Shame on You, ABC.
Shame on you, ABC. Not only is the title of your new comedy “Don’t Trust the B- in Apt. 23” offensive, but your sense of social responsibility is completely out of whack.
A commercial touting tonight’s episode features one of the main characters bragging that she “finally got a personal assistant.” When asked how she could afford to hire an assistant, her response is simple: “She’s a foster child,” the character says.
Unbelievable. Foster children have enough challenges in their lives already and then a supposed “family” network portrays them—not only in the episode itself, but in promotional spots for that episode—as nothing more than an commodity, something to be used for someone else’s benefit. It’s no wonder that one of the biggest problems foster families face is overcoming the low self-esteem issues of these wonderful children bring with them from years of abuse, neglect and ridicule.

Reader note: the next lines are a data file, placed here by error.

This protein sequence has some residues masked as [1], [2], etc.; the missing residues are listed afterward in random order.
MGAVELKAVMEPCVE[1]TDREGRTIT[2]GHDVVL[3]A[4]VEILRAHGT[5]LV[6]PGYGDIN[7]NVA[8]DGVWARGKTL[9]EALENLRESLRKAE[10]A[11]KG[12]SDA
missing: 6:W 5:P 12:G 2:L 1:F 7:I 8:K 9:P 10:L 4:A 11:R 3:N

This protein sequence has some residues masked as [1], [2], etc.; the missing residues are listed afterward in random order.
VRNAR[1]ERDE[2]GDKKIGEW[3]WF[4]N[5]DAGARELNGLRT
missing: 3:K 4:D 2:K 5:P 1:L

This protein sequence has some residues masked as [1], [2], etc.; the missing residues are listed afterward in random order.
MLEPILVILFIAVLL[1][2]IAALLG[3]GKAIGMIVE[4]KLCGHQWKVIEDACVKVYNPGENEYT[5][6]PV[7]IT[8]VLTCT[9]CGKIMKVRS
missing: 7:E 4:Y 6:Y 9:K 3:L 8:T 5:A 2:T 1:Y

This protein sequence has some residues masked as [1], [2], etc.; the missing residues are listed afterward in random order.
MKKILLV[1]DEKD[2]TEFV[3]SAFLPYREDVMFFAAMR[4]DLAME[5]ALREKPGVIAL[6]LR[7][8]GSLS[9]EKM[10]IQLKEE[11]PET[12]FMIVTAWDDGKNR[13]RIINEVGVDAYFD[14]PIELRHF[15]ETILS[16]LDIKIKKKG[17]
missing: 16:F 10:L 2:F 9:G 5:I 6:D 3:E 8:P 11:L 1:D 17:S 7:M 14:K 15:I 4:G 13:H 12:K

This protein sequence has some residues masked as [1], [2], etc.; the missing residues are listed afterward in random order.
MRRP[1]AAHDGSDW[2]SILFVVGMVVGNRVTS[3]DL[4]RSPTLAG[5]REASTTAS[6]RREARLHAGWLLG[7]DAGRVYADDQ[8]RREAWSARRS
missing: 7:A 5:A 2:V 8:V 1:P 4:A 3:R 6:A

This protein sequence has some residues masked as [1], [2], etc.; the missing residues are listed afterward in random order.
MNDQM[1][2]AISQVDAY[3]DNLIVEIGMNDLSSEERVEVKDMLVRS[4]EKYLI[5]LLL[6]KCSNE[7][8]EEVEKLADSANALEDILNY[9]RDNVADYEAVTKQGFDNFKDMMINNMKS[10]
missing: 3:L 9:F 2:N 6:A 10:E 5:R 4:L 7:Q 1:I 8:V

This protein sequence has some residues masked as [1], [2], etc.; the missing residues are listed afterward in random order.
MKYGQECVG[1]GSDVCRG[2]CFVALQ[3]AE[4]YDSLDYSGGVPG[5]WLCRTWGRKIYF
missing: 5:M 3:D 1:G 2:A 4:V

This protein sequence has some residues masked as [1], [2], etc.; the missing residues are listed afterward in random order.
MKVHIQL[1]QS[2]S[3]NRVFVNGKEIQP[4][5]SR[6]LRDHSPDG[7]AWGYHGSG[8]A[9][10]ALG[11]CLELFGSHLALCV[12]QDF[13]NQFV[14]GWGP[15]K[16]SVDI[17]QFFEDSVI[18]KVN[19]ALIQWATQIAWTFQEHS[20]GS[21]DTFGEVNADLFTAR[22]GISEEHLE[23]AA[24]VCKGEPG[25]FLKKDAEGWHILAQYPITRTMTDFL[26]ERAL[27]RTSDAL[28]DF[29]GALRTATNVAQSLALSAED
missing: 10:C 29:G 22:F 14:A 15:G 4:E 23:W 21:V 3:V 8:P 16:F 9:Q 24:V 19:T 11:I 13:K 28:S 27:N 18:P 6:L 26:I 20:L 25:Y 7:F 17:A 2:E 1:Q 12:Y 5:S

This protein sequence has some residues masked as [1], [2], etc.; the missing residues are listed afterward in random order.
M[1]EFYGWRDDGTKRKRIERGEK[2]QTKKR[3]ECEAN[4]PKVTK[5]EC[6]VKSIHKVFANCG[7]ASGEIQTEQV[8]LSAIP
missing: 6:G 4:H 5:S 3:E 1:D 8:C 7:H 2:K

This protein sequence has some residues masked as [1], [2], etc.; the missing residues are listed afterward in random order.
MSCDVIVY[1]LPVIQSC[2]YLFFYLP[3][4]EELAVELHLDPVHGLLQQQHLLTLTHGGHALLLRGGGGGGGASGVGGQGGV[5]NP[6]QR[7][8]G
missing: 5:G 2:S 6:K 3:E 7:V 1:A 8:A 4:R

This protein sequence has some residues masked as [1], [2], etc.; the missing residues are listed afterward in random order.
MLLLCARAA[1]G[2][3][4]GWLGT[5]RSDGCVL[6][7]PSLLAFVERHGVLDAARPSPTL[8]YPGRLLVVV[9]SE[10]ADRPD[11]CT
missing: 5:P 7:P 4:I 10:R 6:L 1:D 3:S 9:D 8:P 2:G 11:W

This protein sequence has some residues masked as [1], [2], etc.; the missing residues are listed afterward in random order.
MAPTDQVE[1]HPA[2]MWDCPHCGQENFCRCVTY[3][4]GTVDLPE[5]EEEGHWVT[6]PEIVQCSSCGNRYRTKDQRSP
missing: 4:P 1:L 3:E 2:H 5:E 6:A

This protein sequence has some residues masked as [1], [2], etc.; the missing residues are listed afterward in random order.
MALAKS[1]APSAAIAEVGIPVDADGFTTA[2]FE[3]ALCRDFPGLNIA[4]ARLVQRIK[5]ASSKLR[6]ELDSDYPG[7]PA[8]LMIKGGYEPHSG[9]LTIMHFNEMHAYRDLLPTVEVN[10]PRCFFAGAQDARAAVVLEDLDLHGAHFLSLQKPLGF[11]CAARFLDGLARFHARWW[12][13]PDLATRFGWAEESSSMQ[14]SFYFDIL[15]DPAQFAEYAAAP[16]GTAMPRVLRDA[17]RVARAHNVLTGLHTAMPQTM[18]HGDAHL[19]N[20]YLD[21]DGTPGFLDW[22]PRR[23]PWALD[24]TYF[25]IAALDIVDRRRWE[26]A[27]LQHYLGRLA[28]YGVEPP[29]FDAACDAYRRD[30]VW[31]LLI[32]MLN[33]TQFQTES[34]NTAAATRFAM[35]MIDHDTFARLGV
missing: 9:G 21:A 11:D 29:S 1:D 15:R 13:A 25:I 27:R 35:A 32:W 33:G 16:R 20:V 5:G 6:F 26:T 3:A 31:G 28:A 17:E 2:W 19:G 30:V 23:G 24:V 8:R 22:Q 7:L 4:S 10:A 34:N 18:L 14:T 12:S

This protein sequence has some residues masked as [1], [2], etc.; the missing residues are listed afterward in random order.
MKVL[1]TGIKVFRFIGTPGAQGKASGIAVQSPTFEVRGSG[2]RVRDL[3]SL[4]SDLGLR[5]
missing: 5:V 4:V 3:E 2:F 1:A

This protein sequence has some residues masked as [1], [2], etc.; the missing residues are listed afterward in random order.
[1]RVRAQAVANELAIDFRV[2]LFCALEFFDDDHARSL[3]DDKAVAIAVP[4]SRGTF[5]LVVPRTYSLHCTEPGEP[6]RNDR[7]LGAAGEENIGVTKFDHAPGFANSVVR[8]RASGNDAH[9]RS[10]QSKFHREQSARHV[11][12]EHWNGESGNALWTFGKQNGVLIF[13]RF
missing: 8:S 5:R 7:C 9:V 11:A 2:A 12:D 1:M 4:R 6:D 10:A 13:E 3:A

By even hinting that a foster child is quick and easy solution to making your life easier, you have missed the mark. Irresponsible and selfish individuals do not need foster children; foster children need responsible and caring people to provide for them and to love them. They are to be served, not serve.
Furthermore, the commercial makes “getting” a foster child look to be an easy, spur-of-the-moment decision, like picking up milk from the grocery store. As a foster parent, let me assure you that it is anything but easy and simple. There is training, home visits, background checks and still more training.
For far too long, our society has seen children who enter the foster care system as disposable. I believe that instead, it is these long-held beliefs that belittle and scar these wonderful children that should be banished.
There are thousands of foster children who need role models, love and support. Perhaps instead of using these often voiceless victims as a prop for comedy, your network should be advocating for them, helping to fund organizations and charities that have the best interests of these children as their focus instead of using them for a character’s (and a network’s) selfish gain.